Palestine’s regional Arab allies, not Israel, should lead efforts to secure COVID-19 vaccines for the Palestinian population. The current crisis presents an opportunity for Arab countries to build goodwill internationally and support the Palestinian people by providing vaccines to the West Bank and Gaza Strip. 

Palestinian Health Minister Dr. Mai al-Kaila told Al-Arabiya on February 24 that Palestinians had entered a third wave of the coronavirus pandemic, reporting substantial rises in the number of infections as well as the entry of new coronavirus variants. Palestinians are suffering from a significant vaccine shortage and only recently began inoculation. This news comes on the heels of an intense international debate about Israel’s responsibility to provide vaccines to Palestinians. Israel is leading the world in the number of vaccine doses per capita, having vaccinated nearly 50 percent of its population—an incredible accomplishment for the small Jewish state. But critics and human rights advocates argue that Israel is neglecting its responsibilities under international law by not sufficiently providing vaccines to Palestinians living in the West Bank and Gaza Strip. 

International pressure increased most recently after reports revealed that Israel is sending vaccines to other nations, such as Honduras and the Czech Republic, for what critics argue is an exchange for diplomatic support. However, a key point missing from this conversation is the role of the Palestinians’ Arab neighbors. This crisis gives Arab allies, who claim to be devoted to the good of the Palestinian people and their cause, an opportunity to lead efforts to get the Palestinian population vaccinated. If Arab states did so, they would not only be acting on their sentiments of goodwill, but they could also empower Palestinian leadership and garner public support for the Palestinian Authority (PA) in time for parliamentary and presidential elections later this year. A strong PA is essential to the stability and security of the Palestinian Territories.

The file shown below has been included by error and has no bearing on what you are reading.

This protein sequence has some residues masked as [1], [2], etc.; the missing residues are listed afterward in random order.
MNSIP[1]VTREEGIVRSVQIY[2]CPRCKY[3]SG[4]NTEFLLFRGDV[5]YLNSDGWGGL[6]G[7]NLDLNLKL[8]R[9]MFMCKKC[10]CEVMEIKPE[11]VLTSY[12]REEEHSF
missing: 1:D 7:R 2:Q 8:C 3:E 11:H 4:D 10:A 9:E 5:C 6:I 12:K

When four different Arab countries officially normalized relations with Israel last year, the majority of Palestinians and many other Arabs saw this as a betrayal and abandonment of the Palestinian cause. The United Arab Emirates, Bahrain, Morocco, and Sudan are all members of the Arab League, which had historically boycotted Israel. In 1967, the Arab League issued the famous Khartoum Resolution, which declared a commitment to “no peace with Israel, no recognition of Israel, and no negotiations with it, and insistence on the rights of the Palestinian people in their own country.” Egyptian President Anwar Sadat challenged this status quo in 1979 when Egypt became the first Arab country to normalize relations with Israel. After Jordan followed suit in 1994, Arab states made no further progress for almost three decades until the Abraham Accords. Announced on August 13, 2020, they proclaimed that the UAE and Israel agreed to normalize relations. Shortly thereafter, Bahrain announced its normalization agreement with Israel. An outcry followed almost immediately. Critics argued that this jeopardized the Palestinian cause for sovereignty because (1) these countries were willing to normalize relations with Israel before a formal peace between the Palestinians and Israelis and (2) they did not require the protection of Palestinian interests in their agreements—no guarantee in any of the agreements stipulates that Israel will not annex Palestinian land. For most Palestinians, these Arab countries effectively steamrolled the moral cause of Palestinian national aspirations in exchange for a geostrategic partnership with their enemy.